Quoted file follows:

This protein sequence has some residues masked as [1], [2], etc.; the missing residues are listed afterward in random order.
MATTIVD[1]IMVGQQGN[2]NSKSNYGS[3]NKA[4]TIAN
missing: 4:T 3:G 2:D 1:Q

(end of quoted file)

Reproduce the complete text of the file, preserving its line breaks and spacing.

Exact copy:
This protein sequence has some residues masked as [1], [2], etc.; the missing residues are listed afterward in random order.
MATTIVD[1]IMVGQQGN[2]NSKSNYGS[3]NKA[4]TIAN
missing: 4:T 3:G 2:D 1:Q